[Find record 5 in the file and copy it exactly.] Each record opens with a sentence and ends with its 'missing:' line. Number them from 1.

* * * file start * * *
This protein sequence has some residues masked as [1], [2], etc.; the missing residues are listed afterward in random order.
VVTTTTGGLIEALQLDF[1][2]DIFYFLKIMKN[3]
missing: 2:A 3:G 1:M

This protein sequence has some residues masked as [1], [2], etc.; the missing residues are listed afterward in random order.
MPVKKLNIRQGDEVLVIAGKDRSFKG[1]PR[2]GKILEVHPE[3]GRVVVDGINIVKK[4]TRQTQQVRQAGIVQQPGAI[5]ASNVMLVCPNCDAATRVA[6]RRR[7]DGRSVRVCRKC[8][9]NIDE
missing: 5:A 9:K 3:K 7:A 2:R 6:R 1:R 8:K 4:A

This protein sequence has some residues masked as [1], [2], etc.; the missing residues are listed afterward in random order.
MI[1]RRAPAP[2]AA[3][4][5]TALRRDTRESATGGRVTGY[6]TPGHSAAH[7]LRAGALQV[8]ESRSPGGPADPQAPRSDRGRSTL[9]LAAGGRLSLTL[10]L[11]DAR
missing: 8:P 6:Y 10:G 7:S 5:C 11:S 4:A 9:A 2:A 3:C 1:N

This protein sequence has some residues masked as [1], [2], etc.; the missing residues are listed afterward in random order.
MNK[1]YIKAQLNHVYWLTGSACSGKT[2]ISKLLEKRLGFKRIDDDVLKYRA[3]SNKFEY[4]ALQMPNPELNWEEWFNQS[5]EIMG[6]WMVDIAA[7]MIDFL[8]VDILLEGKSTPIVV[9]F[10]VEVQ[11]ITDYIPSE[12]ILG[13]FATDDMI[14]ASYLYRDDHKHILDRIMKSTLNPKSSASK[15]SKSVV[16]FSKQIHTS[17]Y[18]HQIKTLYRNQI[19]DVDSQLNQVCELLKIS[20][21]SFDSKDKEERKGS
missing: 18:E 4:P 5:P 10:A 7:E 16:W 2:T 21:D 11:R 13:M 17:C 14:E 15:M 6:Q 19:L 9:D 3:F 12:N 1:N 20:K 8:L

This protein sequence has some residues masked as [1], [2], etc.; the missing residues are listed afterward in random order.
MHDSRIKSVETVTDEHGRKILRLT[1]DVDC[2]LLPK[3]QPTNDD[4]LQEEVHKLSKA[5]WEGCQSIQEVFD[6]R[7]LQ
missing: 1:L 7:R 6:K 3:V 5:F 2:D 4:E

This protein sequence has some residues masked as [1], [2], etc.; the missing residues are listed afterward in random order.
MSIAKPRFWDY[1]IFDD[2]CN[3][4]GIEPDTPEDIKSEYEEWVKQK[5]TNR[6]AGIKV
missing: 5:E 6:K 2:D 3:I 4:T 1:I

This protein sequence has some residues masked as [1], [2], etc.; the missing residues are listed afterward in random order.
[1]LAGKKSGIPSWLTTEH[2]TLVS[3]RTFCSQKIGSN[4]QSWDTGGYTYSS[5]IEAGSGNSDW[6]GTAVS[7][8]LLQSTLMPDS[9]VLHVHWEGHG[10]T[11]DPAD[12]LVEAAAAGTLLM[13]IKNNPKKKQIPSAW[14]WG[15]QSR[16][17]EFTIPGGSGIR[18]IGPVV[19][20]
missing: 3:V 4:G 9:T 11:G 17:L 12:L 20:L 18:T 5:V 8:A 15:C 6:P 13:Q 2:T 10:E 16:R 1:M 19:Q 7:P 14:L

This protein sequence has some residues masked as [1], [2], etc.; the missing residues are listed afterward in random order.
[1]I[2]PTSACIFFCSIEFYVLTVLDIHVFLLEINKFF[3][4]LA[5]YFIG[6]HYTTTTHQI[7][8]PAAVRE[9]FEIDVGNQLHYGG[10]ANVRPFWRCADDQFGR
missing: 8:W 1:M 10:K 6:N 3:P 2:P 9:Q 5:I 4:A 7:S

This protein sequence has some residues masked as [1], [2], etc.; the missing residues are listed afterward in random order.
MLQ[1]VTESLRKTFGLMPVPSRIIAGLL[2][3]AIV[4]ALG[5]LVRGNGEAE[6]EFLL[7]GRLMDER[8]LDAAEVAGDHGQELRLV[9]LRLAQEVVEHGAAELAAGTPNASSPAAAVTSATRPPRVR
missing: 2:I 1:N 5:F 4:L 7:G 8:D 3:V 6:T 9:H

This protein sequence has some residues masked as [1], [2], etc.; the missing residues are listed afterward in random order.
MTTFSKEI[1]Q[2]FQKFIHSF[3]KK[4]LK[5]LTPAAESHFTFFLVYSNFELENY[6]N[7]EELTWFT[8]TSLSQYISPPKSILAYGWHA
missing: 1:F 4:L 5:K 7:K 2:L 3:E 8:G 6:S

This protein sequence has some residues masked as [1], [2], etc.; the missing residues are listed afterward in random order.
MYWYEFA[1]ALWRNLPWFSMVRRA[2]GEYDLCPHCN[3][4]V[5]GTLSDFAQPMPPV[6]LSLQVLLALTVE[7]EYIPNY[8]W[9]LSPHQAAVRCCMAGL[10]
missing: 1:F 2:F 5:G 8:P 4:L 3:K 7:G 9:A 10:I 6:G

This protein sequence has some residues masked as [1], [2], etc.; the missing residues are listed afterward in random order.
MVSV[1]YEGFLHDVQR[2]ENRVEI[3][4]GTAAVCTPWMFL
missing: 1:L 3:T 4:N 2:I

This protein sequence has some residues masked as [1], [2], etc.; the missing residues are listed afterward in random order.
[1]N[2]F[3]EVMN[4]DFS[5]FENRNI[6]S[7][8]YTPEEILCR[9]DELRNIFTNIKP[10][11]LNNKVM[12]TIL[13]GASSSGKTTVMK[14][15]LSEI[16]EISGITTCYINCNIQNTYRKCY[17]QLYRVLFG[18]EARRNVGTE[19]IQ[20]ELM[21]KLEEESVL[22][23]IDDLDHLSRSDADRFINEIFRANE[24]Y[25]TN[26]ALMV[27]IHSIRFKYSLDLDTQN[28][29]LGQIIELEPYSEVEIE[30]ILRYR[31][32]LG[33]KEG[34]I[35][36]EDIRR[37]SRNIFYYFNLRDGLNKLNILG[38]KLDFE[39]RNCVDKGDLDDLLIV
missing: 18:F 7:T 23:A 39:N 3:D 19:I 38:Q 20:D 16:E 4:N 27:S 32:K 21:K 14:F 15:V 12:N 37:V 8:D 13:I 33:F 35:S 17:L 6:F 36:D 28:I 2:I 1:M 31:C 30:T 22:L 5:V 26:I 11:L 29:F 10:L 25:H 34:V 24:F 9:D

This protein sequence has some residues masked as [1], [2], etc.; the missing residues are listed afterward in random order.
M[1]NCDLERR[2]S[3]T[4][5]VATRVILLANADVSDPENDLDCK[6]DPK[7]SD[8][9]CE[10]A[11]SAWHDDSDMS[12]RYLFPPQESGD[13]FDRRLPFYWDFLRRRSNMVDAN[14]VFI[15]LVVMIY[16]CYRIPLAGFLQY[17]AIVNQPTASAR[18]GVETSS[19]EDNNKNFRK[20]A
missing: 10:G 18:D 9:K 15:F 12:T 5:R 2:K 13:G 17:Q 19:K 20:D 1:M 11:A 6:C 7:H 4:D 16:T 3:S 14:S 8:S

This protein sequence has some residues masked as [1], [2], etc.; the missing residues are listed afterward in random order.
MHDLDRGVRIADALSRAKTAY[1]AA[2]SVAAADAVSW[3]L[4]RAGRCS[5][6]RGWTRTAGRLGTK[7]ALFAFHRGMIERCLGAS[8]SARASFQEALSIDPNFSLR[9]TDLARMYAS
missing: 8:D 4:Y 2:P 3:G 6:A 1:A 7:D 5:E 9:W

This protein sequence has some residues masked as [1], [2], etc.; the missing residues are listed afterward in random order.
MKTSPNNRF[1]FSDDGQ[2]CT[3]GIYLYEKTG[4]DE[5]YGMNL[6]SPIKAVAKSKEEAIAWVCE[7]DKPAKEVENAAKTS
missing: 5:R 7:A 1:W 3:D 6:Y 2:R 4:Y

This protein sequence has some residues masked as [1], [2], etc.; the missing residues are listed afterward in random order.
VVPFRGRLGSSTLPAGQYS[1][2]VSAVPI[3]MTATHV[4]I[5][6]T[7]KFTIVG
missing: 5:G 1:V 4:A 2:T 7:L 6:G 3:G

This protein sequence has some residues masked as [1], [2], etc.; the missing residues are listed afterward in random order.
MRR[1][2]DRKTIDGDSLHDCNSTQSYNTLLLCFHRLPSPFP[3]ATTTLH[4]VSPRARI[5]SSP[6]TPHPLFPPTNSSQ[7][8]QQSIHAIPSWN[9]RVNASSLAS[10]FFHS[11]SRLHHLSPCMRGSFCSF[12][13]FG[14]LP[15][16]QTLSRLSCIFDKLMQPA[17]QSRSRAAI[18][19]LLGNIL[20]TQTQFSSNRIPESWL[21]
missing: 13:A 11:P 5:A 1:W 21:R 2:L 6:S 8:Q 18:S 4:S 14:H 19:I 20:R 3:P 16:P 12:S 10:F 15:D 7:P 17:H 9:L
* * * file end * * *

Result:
This protein sequence has some residues masked as [1], [2], etc.; the missing residues are listed afterward in random order.
MHDSRIKSVETVTDEHGRKILRLT[1]DVDC[2]LLPK[3]QPTNDD[4]LQEEVHKLSKA[5]WEGCQSIQEVFD[6]R[7]LQ
missing: 1:L 7:R 6:K 3:V 5:F 2:D 4:E